Zit Seng's Blog

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ASUS Lyra Home Wi-Fi System Review

ASUS has entered the arena of whole-home mesh Wi-Fi systems with the launch of their Lyra Home Wi-Fi System in July this year. It comes in a three-piece system, somewhat like the TP-Link Deco M5 I reviewed earlier, so you’re all set to cover homes of up to 6,000 square feet with AC2200 Wi-Fi in no time.

The ASUS Lyra system comprises three identical units, each one a white circular disc-shaped device similar to the TP-Link Deco M5. The Lyra is somewhat larger though, measuring 149.8 mm in diameter and 49.5 mm high. It looks good, but I think not quite as good as the Deco M5, though this could be a matter of personal opinion. The Lyra also similarly comes with two Gigabit Ethernet ports in each unit. For power, however, the Lyra uses a dedicated 12V DC input jack, instead of USB-C.

The ASUS Lyra has a dedicated pairing button on the side of the device. There’s also a reset button on the underside. The top of the Lyra is covered with multi-coloured LEDs used to indicate status of the device.

Since all units are identical, any one of them can be the main router connected to your broadband. Furthermore, either of the Gigabit Ethernet ports can be used as the WAN port for connecting to the Internet; this is automatically detected during setup.

Setting up the ASUS Lyra is easy. Start by installing the ASUS Lyra mobile app from the Android or iOS app store, then follow the in-app instructions.

Once the first Lyra device is found, you’ll have a few more questions to finish setting up the network.

This will get you started. But of course, you want to add the other two Lyra devices to the network, and to that end, the ASUS Lyra mobile app provides advice on how to locate them.

The ASUS Lyra is rated AC2200, with up to 400 Mbps on the 2.4 GHz radio, and up to 867 Mbps on each of two 5 GHz radios.

I’ll write about performance in a separate comparison post with other mesh Wi-Fi systems I have on hand. But I’ll expect the ASUS Lyra to perform better from the remote satellite nodes than the Aztech AIR-706P and TP-Link Deco M5, because the Lyra uses a dedicated 5 GHz radio for backhaul communications. This does mean that the AC2200 speed is not entirely available to end-user mobile devices.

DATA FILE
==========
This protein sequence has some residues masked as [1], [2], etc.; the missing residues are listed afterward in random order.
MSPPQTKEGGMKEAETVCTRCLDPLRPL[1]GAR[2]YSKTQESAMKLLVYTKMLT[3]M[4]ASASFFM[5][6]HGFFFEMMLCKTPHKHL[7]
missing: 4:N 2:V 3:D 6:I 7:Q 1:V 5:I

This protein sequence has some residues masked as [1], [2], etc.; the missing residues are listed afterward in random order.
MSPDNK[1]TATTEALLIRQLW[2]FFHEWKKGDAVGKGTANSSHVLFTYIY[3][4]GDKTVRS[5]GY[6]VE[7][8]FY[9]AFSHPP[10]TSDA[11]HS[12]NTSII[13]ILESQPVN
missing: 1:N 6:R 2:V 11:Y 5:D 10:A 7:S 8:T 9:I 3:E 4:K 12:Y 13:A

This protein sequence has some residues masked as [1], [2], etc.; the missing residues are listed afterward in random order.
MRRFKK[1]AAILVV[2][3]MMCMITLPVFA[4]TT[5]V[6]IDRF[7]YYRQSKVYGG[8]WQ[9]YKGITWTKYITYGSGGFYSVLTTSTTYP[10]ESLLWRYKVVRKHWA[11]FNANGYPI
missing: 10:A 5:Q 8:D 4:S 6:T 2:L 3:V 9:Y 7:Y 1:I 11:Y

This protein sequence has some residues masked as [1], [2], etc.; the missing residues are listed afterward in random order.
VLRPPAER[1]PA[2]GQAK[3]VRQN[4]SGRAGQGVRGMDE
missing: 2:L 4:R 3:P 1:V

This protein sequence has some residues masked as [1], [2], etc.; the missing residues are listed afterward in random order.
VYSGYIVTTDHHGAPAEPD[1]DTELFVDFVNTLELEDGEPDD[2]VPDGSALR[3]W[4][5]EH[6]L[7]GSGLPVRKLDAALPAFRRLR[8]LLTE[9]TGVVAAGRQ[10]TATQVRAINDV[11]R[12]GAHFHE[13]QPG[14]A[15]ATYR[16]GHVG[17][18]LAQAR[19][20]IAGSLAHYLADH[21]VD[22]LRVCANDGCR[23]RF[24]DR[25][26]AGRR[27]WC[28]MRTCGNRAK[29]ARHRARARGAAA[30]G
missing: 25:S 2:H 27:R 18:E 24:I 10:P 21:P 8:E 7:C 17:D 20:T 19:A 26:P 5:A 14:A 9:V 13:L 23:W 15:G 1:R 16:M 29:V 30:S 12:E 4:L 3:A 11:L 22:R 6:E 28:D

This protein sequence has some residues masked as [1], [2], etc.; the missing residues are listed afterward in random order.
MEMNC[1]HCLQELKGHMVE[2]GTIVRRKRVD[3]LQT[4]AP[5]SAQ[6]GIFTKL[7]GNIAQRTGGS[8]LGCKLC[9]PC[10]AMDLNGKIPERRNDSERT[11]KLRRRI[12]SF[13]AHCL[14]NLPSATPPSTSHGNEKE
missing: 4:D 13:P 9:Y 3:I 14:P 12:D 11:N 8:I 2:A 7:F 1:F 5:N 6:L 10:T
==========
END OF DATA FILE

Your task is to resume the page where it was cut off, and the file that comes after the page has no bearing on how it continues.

As you’ll expect of mesh Wi-Fi systems, the ASUS Lyra broadcasts a single Wi-Fi SSID so there’s only just one single network for your mobile devices to communicate with.

Users who like to manage their routers through a conventional web-based interface will be happy that the ASUS Lyra offers one. It looks pretty much similar to other ASUS router devices, and hence users of other ASUS router devices should find the ASUS Lyra web interface very familiar and comfortable to navigate around.

Unfortunately, the capabilities available through the web interface is different from the mobile app. Some things can only be done through the web, while others only through the mobile app.

The interface differences aside, the ASUS Lyra supports the ability to setup a VPN server, QoS (by applications only, not devices), and AiProtection. The latter is a feature in several of ASUS router products that provides protection to the entire network using an intrusion prevention system (IPS) and sophisticated deep packet inspection engine to block malicious or suspicious traffic.

AP mode (or bridge mode) is not supported in the firmware of the ASUS Lyra when it arrived. However, a new firmware available now lists AP mode as a beta feature. I will test that out in due course.

The ASUS Lyra is available from Challenger and Hachi.tech at S$599 (usual price S$659).



  • Pleasant design
  • Easy to setup and deploy
  • Managed with mobile app or conventional web interface


  • Doesn’t use USB-C power
  • Different capabilities between web interface and mobile app

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